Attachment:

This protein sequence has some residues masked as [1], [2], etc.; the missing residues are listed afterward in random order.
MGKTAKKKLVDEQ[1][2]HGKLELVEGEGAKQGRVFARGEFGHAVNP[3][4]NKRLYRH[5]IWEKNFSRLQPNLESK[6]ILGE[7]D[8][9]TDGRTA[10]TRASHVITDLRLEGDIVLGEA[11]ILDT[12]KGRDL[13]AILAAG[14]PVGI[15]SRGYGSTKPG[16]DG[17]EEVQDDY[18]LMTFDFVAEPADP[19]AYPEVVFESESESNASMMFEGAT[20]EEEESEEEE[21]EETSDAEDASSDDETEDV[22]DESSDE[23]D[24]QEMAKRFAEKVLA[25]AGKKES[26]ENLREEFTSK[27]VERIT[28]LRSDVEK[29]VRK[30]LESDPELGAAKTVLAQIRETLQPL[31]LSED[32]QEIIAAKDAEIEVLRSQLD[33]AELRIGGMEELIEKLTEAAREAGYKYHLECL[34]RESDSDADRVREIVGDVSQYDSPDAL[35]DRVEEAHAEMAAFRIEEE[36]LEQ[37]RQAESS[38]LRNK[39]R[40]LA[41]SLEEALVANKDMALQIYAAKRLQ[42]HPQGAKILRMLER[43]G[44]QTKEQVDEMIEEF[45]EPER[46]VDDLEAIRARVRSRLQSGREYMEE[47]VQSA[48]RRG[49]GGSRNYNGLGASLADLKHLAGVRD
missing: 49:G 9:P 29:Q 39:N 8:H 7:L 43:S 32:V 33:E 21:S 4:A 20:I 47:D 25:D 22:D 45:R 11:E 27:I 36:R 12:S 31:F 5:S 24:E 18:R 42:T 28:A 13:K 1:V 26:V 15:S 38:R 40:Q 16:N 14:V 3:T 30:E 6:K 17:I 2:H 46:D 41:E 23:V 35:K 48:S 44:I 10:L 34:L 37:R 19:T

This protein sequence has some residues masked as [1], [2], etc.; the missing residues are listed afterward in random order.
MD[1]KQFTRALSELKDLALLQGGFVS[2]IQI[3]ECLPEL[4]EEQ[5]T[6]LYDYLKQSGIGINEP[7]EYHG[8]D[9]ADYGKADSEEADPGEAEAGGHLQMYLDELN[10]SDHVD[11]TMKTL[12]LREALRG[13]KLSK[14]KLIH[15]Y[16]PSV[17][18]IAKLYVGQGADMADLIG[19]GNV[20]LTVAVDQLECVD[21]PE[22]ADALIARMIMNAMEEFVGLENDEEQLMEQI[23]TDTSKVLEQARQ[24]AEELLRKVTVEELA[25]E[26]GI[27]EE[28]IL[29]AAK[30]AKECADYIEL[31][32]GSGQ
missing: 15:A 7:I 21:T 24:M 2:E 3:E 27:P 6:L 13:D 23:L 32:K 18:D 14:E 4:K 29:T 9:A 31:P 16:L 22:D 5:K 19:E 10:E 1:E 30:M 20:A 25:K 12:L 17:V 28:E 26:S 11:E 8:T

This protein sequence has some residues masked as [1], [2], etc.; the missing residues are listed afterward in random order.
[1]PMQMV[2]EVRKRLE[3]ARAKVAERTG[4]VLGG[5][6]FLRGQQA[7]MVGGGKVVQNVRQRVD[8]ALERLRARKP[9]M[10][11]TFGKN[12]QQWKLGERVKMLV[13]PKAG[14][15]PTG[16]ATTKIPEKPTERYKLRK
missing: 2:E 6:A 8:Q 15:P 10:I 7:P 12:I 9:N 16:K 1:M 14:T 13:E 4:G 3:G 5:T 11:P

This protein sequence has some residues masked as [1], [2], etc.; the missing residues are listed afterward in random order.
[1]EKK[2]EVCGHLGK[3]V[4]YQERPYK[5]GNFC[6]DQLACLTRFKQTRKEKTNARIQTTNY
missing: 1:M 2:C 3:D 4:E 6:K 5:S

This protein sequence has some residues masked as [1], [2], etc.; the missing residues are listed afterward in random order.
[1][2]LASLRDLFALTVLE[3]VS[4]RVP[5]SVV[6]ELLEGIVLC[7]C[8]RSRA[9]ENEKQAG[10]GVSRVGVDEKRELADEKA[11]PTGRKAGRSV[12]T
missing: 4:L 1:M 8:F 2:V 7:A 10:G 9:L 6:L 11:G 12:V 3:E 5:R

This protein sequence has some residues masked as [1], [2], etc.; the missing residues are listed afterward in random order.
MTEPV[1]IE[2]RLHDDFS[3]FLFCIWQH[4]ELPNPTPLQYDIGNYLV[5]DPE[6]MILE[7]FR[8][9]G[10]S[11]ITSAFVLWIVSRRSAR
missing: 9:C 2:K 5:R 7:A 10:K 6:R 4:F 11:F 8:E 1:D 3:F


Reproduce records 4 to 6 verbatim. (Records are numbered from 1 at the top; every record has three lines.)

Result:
This protein sequence has some residues masked as [1], [2], etc.; the missing residues are listed afterward in random order.
[1]EKK[2]EVCGHLGK[3]V[4]YQERPYK[5]GNFC[6]DQLACLTRFKQTRKEKTNARIQTTNY
missing: 1:M 2:C 3:D 4:E 6:K 5:S

This protein sequence has some residues masked as [1], [2], etc.; the missing residues are listed afterward in random order.
[1][2]LASLRDLFALTVLE[3]VS[4]RVP[5]SVV[6]ELLEGIVLC[7]C[8]RSRA[9]ENEKQAG[10]GVSRVGVDEKRELADEKA[11]PTGRKAGRSV[12]T
missing: 4:L 1:M 8:F 2:V 7:A 10:G 9:L 6:L 11:G 12:V 3:E 5:R

This protein sequence has some residues masked as [1], [2], etc.; the missing residues are listed afterward in random order.
MTEPV[1]IE[2]RLHDDFS[3]FLFCIWQH[4]ELPNPTPLQYDIGNYLV[5]DPE[6]MILE[7]FR[8][9]G[10]S[11]ITSAFVLWIVSRRSAR
missing: 9:C 2:K 5:R 7:A 10:K 6:R 4:F 11:F 8:E 1:D 3:F